Change Foods adds two leaders | 2021-01-04 – Food Business News

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PALO ALTO, CALIF. — Luis Espinoza has been named chief operating officer at Change Foods, a startup using fermentation to produce animal-free dairy products.

He joins the company from Eat Just Inc., a maker of plant-based egg alternatives, where he was vice president of manufacturing. Before that he held key manufacturing positions at Amy’s Kitchen, Marquez Brothers and Kraft. Mr. Espinoza brings a background in cheesemaking, having studied traditional methods of producing cheese and yogurt in Wisconsin, Italy and Greece before transitioning to the plant-based dairy industry.

“We will be building a team, making strategic decisions, starting up new operations, building a company with a real mission, scaling up new technologies and I will get to make cheese again with a very different approach,” Mr. Espinoza said.

The company also announced Junior Te’o, co-founder of Change Foods and former associate professor at Queensland University of Technology in Australia, has taken on the role of chief technology officer. He brings more than two decades of experience in microbial fermentation and biotechnology with expertise in strain development, yield optimization and downstream processing.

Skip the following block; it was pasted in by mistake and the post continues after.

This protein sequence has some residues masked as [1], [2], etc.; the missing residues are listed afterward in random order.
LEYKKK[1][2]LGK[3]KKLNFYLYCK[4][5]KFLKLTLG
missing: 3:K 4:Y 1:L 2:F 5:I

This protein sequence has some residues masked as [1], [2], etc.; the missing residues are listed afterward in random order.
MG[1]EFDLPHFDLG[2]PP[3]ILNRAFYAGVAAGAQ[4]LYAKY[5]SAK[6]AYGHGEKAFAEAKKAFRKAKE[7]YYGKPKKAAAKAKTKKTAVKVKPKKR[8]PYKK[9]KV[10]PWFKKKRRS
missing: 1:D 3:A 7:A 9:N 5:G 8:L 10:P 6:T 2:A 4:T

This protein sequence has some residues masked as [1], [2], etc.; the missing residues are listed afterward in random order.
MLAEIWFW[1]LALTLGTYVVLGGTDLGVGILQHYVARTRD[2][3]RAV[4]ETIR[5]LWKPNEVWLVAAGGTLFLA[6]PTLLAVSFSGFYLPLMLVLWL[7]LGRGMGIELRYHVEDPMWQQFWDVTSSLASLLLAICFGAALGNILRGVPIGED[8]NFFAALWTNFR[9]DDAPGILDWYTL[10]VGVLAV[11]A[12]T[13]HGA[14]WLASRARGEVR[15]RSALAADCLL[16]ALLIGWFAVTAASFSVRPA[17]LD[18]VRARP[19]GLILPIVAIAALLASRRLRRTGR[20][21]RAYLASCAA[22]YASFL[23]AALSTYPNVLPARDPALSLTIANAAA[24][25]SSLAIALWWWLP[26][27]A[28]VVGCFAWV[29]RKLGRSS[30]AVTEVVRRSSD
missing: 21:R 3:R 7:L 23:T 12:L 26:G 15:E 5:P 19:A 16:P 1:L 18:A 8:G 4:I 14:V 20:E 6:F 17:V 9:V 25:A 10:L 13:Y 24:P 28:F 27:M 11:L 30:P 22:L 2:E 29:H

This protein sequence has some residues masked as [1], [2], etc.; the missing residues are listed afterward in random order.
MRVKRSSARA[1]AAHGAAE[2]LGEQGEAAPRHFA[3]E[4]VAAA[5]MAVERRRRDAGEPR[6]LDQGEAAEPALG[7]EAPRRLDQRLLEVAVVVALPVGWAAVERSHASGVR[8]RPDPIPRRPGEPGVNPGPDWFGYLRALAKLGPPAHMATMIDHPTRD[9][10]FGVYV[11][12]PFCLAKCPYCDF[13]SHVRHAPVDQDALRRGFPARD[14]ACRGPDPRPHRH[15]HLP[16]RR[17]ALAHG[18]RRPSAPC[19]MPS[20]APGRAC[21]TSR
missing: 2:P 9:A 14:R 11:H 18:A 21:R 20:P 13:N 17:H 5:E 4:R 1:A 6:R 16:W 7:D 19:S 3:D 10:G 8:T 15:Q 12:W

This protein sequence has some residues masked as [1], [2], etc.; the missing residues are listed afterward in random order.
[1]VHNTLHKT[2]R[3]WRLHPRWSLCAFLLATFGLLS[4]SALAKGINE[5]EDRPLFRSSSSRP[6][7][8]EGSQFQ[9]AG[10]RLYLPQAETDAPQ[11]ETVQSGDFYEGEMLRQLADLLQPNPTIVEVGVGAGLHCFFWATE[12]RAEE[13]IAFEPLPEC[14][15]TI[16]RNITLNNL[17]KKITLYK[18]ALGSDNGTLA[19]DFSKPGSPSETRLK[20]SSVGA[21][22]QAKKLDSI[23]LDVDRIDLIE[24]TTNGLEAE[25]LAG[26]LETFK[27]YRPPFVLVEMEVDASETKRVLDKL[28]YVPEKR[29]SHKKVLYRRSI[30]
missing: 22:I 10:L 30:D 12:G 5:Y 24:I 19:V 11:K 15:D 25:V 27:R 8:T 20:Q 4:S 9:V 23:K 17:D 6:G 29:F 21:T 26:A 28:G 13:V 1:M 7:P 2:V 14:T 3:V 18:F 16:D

“I am excited to bring my translational skillset in cellular and molecular biology, and microbial fermentation technologies to the company,” Mr. Te’o said. “Change Foods has an amazing team that embodies forward-thinking innovation and a sustainability mindset.”

David Bucca, chief executive officer of Change Foods, said his goal is to build a team of scientists coupled with food industry experts. The new hires follow the addition of Irina Gerry, chief marketing officer, who joined Change Foods from Danone in December.

“In my experience, a complex, multi-disciplinary system cannot be built in isolation or executed in a linear manner without inefficiencies and costly errors,” Mr. Bucca said. “The conventional start-up model of tech pushing to ops, to marketing, to sales, is too rudimentary for this endeavor — it is disintegrated, slow, and will most likely result in a sub-optimal product the market doesn’t really want… Creating a well-balanced, multi-functional eco-system enables for parallel processing and a higher-integrated mode of operating, de-risks the operational execution and results in better product-market fit.”

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